Kids and Cell Phones – A Guide for Christian Parents

My children are 5 years apart in school and as a result, their high school experiences did not overlap. In just that brief period between them, cell phone usage (and, sadly, their necessity now for some school work) has dramatically changed. How can Christian parents navigate this rapidly changing environment? How can we put the brakes on what feels like a runaway train? Here I will explore some answers to common questions Christian parents have about kids and cell phones.

But first, let’s review some information on childhood brain development.

Childhood brain development

You likely already know all about the extreme amount of growth and transformation that happens in a child’s brain. Throughout childhood (which, brain-speaking, is up until the age of about 24), the brain is rapidly changing as it matures, assimilates new information, and creates neuropathways. The brain has plasticity and changes throughout the life span, but the most intense growth happens when we are young.

Have your ever asked your child, “What were you thinking?” when they engaged in a particular risky or dangerous behavior? I can answer that for you. They weren’t. At least not in the way that you think. Children do not have easy access to the parts of their brains that say, “Hold on. Let’s think this through a second.” They have an idea and they do it. (Or if you have a particularly anxious kid, they don’t. But it’s not executive functioning holding them back. It’s fear.)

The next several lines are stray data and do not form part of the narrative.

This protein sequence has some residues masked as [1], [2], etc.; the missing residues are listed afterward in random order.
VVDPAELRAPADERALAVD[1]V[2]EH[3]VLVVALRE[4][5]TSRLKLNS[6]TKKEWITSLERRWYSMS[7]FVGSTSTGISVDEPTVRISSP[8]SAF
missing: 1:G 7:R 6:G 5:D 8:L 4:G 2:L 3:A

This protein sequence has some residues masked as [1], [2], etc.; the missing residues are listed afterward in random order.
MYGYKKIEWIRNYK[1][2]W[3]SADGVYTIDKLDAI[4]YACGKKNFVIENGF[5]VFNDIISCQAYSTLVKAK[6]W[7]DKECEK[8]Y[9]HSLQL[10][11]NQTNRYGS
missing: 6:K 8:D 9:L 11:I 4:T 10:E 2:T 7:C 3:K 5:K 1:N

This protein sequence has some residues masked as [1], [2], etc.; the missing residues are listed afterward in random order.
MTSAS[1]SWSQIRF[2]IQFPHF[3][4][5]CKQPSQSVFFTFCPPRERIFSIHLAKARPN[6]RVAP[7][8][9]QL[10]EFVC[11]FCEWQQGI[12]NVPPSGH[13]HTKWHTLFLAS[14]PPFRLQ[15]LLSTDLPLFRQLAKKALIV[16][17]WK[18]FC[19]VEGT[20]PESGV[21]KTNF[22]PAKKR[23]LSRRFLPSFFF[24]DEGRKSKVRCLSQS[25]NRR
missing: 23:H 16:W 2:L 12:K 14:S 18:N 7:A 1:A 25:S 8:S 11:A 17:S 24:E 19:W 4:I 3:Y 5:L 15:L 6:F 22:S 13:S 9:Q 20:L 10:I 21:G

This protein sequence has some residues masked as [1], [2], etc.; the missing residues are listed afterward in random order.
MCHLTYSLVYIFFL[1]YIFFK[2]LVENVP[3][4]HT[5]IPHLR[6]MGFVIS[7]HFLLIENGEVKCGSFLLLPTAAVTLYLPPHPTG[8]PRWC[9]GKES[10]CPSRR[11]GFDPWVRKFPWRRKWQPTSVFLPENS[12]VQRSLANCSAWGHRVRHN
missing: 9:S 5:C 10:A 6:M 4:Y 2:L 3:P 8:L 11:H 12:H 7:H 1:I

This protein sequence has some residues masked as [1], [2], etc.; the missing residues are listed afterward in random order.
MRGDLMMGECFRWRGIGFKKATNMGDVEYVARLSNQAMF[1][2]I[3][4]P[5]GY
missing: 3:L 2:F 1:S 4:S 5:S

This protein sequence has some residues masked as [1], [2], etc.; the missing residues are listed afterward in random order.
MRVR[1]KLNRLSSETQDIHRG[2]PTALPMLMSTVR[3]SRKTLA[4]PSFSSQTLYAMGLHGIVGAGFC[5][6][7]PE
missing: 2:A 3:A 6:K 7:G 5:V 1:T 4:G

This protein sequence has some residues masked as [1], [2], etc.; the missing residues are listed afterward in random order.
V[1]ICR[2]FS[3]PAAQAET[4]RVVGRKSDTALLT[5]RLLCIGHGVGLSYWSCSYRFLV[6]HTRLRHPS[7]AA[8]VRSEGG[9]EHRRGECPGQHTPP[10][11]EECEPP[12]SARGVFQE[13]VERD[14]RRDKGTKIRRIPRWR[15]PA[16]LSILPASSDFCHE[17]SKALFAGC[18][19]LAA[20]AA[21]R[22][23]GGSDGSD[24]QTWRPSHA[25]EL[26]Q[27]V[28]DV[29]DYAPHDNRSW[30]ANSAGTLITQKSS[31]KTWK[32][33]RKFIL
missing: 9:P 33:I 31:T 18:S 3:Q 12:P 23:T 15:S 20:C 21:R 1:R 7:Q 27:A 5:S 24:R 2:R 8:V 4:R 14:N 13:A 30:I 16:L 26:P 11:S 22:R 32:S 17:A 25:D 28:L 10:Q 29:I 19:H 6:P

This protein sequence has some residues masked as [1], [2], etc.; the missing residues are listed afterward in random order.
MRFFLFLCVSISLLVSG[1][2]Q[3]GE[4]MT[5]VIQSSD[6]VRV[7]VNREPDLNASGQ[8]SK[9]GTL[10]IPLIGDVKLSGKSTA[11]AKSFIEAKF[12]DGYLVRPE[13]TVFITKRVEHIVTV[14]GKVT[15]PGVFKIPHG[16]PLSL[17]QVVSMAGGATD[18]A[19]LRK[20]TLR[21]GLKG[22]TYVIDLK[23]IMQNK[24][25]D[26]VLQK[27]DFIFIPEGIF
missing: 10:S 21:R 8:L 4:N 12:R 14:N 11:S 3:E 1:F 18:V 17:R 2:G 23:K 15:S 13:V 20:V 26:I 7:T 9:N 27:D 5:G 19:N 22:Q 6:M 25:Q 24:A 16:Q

We also know from research that cell phone usage increases dopamine levels in the brain. Dopamine is a neurochemical responsible for motivation, pleasure and even movement. Not surprisingly, kids’ developing brains are highly sensitive to the effects of dopamine. Cell phone usage provides a flood of this feel-good neurochemical and the association between using a phone and feeling good gets imprinted pretty quickly ensuring they will return for more.

This article is for informational purposes only and is not intended as a substitute for treatment from a qualified mental health professional. Cornerstones for Parents is not liable for any advice, tips, techniques, and recommendations the reader chooses to implement.

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